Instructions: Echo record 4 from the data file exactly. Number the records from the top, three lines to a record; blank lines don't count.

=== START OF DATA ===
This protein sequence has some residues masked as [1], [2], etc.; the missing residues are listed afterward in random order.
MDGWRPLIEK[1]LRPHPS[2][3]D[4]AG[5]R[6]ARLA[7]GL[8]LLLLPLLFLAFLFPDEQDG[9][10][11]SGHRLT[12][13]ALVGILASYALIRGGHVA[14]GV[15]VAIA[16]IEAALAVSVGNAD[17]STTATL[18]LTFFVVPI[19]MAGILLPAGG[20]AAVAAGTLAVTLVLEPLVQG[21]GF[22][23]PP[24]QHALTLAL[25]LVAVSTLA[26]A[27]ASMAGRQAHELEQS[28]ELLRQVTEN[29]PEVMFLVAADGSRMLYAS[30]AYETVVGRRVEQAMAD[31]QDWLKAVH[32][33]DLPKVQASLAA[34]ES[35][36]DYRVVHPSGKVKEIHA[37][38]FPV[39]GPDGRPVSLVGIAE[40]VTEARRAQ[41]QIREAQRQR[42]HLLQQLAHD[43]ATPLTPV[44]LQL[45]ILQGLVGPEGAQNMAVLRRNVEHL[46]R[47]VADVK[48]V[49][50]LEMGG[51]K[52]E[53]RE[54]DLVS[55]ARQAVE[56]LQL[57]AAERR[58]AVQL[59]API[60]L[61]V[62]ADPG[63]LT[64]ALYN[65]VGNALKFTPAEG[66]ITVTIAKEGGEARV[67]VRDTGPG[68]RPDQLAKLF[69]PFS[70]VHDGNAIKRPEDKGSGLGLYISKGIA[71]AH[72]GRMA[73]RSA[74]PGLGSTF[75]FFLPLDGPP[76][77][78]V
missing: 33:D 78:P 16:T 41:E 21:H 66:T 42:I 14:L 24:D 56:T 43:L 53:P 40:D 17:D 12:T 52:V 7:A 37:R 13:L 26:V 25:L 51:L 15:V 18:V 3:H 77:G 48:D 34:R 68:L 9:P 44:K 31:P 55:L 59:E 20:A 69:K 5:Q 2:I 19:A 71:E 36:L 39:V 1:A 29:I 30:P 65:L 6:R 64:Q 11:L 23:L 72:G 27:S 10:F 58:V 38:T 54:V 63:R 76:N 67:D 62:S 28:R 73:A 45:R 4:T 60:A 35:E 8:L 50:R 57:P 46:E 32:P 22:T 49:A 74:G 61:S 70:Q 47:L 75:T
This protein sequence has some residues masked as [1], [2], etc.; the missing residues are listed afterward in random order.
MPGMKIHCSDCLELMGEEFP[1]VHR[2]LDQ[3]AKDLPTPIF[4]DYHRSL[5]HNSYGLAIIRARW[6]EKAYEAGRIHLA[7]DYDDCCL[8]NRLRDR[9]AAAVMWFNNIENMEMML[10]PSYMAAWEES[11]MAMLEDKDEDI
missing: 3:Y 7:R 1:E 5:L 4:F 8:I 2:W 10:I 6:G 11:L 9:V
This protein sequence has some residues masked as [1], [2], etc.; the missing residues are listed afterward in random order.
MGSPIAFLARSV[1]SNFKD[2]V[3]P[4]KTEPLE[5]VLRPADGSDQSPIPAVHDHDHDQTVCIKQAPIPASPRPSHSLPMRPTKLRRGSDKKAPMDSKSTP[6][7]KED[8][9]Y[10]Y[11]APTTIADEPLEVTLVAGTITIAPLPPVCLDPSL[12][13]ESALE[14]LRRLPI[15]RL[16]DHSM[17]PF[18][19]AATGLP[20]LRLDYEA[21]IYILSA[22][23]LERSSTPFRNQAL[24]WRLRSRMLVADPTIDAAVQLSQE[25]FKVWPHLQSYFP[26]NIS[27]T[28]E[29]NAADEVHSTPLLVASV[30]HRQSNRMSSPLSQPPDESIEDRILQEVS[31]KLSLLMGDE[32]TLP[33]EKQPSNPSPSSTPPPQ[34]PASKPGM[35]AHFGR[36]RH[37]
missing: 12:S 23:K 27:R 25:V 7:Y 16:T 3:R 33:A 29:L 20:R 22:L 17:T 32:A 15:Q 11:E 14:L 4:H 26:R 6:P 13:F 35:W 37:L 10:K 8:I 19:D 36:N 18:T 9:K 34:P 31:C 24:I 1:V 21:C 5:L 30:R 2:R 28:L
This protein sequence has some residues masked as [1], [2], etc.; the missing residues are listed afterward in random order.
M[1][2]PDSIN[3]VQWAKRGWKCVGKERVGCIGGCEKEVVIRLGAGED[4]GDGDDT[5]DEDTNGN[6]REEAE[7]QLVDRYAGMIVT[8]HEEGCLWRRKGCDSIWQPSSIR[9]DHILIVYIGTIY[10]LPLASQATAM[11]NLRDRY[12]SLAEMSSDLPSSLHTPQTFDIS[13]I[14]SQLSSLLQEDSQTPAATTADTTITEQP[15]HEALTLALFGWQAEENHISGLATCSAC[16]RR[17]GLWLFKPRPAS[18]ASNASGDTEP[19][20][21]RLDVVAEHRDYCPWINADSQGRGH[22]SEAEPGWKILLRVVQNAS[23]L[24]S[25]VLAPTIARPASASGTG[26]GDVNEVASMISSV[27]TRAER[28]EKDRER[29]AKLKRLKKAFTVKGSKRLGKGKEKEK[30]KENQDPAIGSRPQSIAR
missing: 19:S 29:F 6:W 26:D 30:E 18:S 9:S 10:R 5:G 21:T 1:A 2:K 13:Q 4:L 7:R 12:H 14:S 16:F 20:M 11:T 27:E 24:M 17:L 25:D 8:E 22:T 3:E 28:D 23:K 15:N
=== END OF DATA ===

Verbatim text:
This protein sequence has some residues masked as [1], [2], etc.; the missing residues are listed afterward in random order.
M[1][2]PDSIN[3]VQWAKRGWKCVGKERVGCIGGCEKEVVIRLGAGED[4]GDGDDT[5]DEDTNGN[6]REEAE[7]QLVDRYAGMIVT[8]HEEGCLWRRKGCDSIWQPSSIR[9]DHILIVYIGTIY[10]LPLASQATAM[11]NLRDRY[12]SLAEMSSDLPSSLHTPQTFDIS[13]I[14]SQLSSLLQEDSQTPAATTADTTITEQP[15]HEALTLALFGWQAEENHISGLATCSAC[16]RR[17]GLWLFKPRPAS[18]ASNASGDTEP[19][20][21]RLDVVAEHRDYCPWINADSQGRGH[22]SEAEPGWKILLRVVQNAS[23]L[24]S[25]VLAPTIARPASASGTG[26]GDVNEVASMISSV[27]TRAER[28]EKDRER[29]AKLKRLKKAFTVKGSKRLGKGKEKEK[30]KENQDPAIGSRPQSIAR
missing: 19:S 29:F 6:W 26:D 30:E 18:S 9:S 10:R 5:G 21:T 1:A 2:K 13:Q 4:L 7:R 12:H 14:S 16:F 20:M 11:T 27:E 24:M 17:L 25:D 8:E 22:T 3:E 28:D 23:K 15:N